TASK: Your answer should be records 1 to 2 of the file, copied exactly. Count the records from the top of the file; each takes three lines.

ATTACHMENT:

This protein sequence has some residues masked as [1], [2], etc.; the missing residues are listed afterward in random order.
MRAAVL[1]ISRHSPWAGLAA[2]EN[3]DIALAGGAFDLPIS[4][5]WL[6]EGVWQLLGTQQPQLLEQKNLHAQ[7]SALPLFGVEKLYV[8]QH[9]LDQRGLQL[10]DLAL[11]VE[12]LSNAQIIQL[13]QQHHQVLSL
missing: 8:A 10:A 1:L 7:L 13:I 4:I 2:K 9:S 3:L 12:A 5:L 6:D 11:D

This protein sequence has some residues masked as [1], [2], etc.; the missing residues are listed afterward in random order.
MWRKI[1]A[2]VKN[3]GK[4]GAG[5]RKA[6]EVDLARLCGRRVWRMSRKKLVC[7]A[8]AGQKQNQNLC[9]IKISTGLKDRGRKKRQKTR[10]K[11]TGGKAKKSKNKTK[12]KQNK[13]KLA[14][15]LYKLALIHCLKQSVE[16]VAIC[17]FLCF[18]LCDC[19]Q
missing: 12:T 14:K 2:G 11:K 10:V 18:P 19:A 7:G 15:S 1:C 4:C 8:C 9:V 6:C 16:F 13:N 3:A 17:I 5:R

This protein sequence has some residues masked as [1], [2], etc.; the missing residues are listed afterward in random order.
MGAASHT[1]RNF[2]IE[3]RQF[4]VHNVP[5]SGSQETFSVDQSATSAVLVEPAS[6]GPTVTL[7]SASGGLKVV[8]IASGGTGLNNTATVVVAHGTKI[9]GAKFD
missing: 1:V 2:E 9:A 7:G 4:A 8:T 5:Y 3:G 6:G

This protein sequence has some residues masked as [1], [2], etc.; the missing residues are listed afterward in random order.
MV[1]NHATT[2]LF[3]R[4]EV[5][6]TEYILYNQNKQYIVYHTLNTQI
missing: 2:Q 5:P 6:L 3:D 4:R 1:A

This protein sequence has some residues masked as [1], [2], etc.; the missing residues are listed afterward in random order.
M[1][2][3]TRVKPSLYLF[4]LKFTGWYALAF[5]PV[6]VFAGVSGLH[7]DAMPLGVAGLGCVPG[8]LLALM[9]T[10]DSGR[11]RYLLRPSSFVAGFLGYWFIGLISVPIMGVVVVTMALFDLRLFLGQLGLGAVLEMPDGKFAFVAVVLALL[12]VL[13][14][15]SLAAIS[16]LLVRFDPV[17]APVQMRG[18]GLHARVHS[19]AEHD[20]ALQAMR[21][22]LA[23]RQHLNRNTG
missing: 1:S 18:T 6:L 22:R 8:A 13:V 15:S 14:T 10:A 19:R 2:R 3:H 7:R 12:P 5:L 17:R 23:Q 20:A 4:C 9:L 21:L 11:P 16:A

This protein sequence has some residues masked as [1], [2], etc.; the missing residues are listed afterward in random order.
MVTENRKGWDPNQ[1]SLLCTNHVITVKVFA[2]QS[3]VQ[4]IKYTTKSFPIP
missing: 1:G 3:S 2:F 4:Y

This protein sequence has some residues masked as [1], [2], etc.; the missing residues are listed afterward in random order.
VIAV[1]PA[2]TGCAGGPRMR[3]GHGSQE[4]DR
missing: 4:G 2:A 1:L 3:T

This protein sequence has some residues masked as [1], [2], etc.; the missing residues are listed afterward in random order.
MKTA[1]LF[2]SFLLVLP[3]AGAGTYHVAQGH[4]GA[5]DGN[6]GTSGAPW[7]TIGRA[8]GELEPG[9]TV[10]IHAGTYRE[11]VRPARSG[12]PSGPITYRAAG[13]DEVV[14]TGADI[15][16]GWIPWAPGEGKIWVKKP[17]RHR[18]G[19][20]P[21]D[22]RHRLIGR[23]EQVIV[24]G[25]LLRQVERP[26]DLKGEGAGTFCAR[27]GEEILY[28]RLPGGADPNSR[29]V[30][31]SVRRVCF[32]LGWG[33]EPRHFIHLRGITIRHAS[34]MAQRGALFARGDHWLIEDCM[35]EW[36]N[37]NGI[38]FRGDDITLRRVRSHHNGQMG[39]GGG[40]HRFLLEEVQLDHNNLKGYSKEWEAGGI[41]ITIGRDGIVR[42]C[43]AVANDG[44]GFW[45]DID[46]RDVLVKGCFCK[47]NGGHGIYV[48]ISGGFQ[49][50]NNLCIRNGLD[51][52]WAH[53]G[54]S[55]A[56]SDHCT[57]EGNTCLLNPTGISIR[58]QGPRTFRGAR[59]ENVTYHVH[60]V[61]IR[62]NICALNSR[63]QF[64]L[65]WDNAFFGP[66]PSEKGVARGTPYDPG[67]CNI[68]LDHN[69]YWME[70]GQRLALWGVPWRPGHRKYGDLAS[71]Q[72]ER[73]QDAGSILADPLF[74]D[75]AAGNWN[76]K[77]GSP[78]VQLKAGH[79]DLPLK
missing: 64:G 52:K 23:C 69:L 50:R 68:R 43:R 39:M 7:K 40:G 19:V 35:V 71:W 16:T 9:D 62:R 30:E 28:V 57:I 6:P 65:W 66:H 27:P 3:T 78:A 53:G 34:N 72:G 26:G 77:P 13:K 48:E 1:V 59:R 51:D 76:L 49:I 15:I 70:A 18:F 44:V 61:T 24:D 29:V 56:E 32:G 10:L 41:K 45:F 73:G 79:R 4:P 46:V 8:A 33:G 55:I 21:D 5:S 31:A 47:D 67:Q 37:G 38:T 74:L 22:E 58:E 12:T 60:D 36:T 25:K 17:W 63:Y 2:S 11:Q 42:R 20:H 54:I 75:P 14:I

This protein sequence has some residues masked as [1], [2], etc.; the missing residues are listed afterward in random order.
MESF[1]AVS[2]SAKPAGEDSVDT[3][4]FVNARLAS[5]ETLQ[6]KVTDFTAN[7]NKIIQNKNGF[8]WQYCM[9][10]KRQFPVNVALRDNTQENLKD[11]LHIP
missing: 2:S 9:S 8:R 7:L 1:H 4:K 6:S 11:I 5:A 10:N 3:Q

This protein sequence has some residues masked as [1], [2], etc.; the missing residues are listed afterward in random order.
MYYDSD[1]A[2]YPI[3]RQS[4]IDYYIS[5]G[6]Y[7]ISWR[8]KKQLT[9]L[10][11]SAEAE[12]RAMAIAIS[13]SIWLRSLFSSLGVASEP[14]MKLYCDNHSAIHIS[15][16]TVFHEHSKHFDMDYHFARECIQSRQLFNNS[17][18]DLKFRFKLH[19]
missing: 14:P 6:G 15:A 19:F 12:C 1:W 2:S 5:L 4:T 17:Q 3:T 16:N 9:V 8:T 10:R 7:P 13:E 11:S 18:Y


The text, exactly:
This protein sequence has some residues masked as [1], [2], etc.; the missing residues are listed afterward in random order.
MRAAVL[1]ISRHSPWAGLAA[2]EN[3]DIALAGGAFDLPIS[4][5]WL[6]EGVWQLLGTQQPQLLEQKNLHAQ[7]SALPLFGVEKLYV[8]QH[9]LDQRGLQL[10]DLAL[11]VE[12]LSNAQIIQL[13]QQHHQVLSL
missing: 8:A 10:A 1:L 7:L 13:I 4:I 2:K 9:S 3:L 12:A 5:L 6:D 11:D

This protein sequence has some residues masked as [1], [2], etc.; the missing residues are listed afterward in random order.
MWRKI[1]A[2]VKN[3]GK[4]GAG[5]RKA[6]EVDLARLCGRRVWRMSRKKLVC[7]A[8]AGQKQNQNLC[9]IKISTGLKDRGRKKRQKTR[10]K[11]TGGKAKKSKNKTK[12]KQNK[13]KLA[14][15]LYKLALIHCLKQSVE[16]VAIC[17]FLCF[18]LCDC[19]Q
missing: 12:T 14:K 2:G 11:K 10:V 18:P 19:A 7:G 15:S 1:C 4:C 8:C 9:V 6:C 16:F 13:N 3:A 17:I 5:R